However, the real revelation here is Chancellor, a mostly TV actress who, on the bigscreen, has never been given the bigger parts she deserves. Her waspish, well-heeled doc gets some of the best lines in the script, and it is her character which is the real motor to the whole movie.

In his first major role, Doughty is fine as Jed, with a sufficient physical presence and managing to handle his declarations of love with simple conviction. Veteran Bill Paterson, as the local vicar with the longtime hots for Kate, makes much of a supporting role.

Technical credits are smooth, with Henry Braham’s lensing of the Gloucestershire locations catching the flavor of a comfortable rural English community without overdosing on the picturesque. Anne Sopel’s editing allows the performances to breathe naturally.



Production: A FilmFour Distributors release of a FilmFour presentation, in association with the Film Council, Senator Film and Industry Entertainment, of a Pipedream Pictures production. (International sales: FilmFour Intl., London.) Produced by Lee Thomas. Executive producers, Paul Webster, Hanno Huth, Julia Chasman. Co-producer, Elinor Day. Directed, written by John McKay.

Crew: Camera (Fujicolor, Panavision widescreen), Henry Braham; editor, Anne Sopel; music, Kevin Sargent; production designer, Amanda MacArthur; art director, John Reid; costume designer, Jill Taylor; sound (Dolby Digital), Keith Tunney, Mike Prestwood Smith; assistant director, Susie Liggat; casting, Michelle Guish. Reviewed at Cannes Film Festival (market), May 11, 2001. Running time: 111 MIN.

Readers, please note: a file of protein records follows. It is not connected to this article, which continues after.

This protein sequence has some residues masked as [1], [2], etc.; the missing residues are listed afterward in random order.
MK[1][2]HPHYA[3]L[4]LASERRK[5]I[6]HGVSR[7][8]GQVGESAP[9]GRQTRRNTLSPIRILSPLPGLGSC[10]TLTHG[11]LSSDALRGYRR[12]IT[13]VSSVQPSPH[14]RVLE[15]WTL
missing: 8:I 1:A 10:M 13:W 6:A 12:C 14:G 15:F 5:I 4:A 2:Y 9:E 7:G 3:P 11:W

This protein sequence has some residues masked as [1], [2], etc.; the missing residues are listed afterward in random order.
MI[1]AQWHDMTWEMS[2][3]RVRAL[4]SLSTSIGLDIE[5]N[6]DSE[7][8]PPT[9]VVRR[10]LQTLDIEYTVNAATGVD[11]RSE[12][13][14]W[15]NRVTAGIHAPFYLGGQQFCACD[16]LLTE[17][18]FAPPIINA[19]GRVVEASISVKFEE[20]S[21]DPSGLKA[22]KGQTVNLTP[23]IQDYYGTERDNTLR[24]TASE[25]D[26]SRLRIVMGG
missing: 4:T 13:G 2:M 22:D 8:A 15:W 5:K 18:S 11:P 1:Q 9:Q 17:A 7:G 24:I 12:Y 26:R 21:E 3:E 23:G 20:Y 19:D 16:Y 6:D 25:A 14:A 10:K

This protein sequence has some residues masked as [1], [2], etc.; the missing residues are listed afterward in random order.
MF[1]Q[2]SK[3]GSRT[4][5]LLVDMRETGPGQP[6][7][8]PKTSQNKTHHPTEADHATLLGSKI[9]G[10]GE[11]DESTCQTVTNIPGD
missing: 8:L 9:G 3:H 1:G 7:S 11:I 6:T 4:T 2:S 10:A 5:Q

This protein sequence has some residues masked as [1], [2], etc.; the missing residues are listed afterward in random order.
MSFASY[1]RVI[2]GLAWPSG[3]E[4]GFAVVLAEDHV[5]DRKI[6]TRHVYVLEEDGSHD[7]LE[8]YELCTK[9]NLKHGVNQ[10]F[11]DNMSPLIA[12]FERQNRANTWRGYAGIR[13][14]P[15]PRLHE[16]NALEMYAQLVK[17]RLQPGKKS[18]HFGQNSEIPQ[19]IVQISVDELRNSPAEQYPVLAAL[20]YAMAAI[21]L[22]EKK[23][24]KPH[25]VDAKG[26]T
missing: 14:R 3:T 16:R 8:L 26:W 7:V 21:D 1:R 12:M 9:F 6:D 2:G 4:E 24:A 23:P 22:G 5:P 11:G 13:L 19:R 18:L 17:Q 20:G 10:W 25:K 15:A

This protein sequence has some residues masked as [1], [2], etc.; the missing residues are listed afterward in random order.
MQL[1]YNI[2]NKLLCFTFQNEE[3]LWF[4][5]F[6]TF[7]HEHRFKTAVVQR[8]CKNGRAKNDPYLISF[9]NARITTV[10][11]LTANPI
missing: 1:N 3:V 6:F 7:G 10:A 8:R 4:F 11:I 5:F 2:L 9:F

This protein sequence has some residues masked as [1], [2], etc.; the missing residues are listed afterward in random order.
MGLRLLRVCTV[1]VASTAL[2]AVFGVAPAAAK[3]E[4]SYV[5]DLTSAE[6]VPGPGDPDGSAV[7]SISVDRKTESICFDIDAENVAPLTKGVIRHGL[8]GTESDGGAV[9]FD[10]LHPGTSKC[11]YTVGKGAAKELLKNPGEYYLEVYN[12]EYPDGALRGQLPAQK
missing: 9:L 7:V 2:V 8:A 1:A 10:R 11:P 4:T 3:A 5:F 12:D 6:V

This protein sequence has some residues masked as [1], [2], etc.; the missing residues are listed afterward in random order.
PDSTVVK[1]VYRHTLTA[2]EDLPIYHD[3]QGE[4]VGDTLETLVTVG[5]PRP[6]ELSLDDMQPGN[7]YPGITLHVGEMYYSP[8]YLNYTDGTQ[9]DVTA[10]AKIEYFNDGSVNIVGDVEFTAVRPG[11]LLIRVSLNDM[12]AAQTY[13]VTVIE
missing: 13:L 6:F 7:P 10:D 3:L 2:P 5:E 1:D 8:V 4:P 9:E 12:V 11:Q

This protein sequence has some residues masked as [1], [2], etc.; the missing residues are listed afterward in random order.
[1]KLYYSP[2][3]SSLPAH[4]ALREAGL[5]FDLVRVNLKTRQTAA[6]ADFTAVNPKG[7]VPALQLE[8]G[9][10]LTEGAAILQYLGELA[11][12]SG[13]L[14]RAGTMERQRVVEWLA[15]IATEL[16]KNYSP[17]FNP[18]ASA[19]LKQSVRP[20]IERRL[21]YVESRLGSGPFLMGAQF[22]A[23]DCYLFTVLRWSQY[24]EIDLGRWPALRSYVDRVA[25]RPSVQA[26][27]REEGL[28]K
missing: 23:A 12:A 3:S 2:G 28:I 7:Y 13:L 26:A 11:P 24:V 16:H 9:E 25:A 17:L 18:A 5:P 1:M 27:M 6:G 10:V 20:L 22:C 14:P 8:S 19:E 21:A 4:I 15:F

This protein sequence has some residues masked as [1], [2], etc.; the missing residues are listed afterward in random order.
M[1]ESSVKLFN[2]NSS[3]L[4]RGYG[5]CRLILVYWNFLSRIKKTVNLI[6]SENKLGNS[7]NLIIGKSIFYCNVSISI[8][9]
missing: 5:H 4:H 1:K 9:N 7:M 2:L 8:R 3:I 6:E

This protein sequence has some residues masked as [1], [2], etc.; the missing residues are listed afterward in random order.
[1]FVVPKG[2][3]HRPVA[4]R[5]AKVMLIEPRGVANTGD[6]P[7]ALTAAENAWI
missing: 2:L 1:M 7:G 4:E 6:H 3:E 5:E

With: Kate - Andie MacDowell Janine - Imelda Staunton Molly - Anna Chancellor Jed - Kenny Doughty Rev. Gerald Marsden - Bill PatersonWith: Caroline Holdaway, Joe Roberts, Josh Cole, Gary Powell, Christian Burgess.

More Film

  • Joker movie

    With 'Ad Astra,' 'Joker' Likely, Venice Set for Strong Showing by U.S., Bolstered by Streamers

    Brad Pitt space odyssey “Ad Astra,” Noah Baumbach’s untitled new project, “Joker” with Joaquin Phoenix, Tom Harper’s “The Aeronauts,” Fernando Meirelles’ “The Pope,” the new “Rambo” installment, and heist thriller “The Burnt Orange Heresy,” starring Mick Jagger as a reclusive art dealer, all look bound for the Venice Film Festival, sources tell Variety. The fest [...]